Sun Microsystems's top Java executive contends that the federal court's impending "must carry" decision will aid corporate developers by assuring Java's ubiquitous distribution. In this interview, Richard Green, Sun's vice president and general manager for Java and XML, discussed the ruling's impact.Q: How has Java been affected by Microsoft's decision not to ship the latest version with its desktop operating system?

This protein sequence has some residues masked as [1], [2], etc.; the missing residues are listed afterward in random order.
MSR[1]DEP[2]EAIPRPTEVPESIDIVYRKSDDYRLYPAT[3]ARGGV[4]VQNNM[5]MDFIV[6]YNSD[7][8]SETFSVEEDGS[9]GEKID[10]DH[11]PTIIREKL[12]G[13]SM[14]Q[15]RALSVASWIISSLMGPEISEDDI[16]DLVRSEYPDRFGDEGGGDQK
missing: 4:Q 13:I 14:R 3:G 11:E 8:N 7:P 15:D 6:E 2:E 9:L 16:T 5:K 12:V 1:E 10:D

Q: What would a "must carry" order accomplish for Java?The ruling ensures that the volume for this development platform will be greater than any other platform in the world, because it will be the sum of Unix, plus Linux, plus handhelds, plus servers. This will be the largest-volume development platform shipping worldwide. Q: This ruling is limited to desktops. Will it affect other systems? If you have a consistent set of APIs and programming models across all your systems, as a developer you can be more productive. So although these injunctions do not bear directly on platforms other than the desktops, for developers and end users it will offer ease of development and consistency. Q: How does this help you compete against .Net? The killer feature to date that .Net has over Java is not technology; it's not marketing; it's not tools. It's distribution. It's the ability of developers to count on it being present when they deploy their applications. That is the .Net advantage, and this injunction cancels that out.Q: If Microsoft succeeds in reversing this injunction on appeal, will Java be crippled? Java will go on as it has been: successful in the enterprise, on servers, on handhelds. But not as successful as we would like, by any means, as a desktop development platform.